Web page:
CECC Publishes New List of 734 Political Prisoners Currently Detained or Imprisoned in China

Congressional-Executive Commission on China | www.cecc.gov

CECC's Political Prisoner Database: A Powerful Resource for Advocacy

July 3, 2008

(Washington, DC)—On June 26, 2008, the Congressional-Executive Commission on China (CECC) published a partial list of political prisoners currently known or believed to be detained or imprisoned in China. The 214-page compilation, which contains information on 734 cases, is available for download by the public as a pdf at www.cecc.gov.

This new compilation (including case summaries) represents a subset of the more than 4,400 case records contained in the Commission's Political Prisoner Database, which has been accessible by the public since its launch in November 2004 (click here to begin a search). All of the information in the new compilation has been available previously to the public through https://ppd.cecc.gov. Members of Congress visiting Beijing earlier this week presented data on the 734 cases mentioned above to Chinese officials.

There has been heightened public interest in information on political imprisonment, censorship, and social control in China in the run up to the Olympic Summer Games in Beijing, in the wake of public protest in Tibetan autonomous areas of China, and in connection with citizen action after the May 12 earthquake (click here for CECC analysis of recent developments).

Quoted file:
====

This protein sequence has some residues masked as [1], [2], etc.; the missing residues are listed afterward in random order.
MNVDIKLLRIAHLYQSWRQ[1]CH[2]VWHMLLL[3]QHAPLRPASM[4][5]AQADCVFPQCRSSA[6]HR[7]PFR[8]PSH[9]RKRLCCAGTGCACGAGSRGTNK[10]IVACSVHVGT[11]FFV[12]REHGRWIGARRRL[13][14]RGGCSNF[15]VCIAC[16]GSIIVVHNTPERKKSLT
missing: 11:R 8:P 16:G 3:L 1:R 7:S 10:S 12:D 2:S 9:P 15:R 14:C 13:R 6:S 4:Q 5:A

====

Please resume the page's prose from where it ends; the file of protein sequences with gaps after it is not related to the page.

In the years since its launch, the CECC's Political Prisoner Database has served as a unique and powerful resource for governments, nongovernmental organizations (NGOs), educational institutions, and individuals who research political and religious imprisonment in China, or who advocate on behalf of such prisoners.

No list of Chinese political prisoner cases is ever likely to be complete as long as authorities in China do not themselves acknowledge that "political prisoners" exist in China, or as long as officials in China hinder the flow of information about such cases. There are hundreds of cases of Tibetan political detention resulting from the Tibetan protests on and after March 10 that are not yet listed, as well as a number of cases involving political detention of Uighurs, members of unauthorized religious communities, Falun Gong practitioners, and advocates for worker rights, the environment, civil society, and other individuals whose cases the Commission is researching and documenting for the public.

For more information on political imprisonment in China, see "Political Prisoner Database: A Powerful Resource for Advocacy" on pages 31-33 of the Congressional-Executive Commission on China's 2007 Annual Report.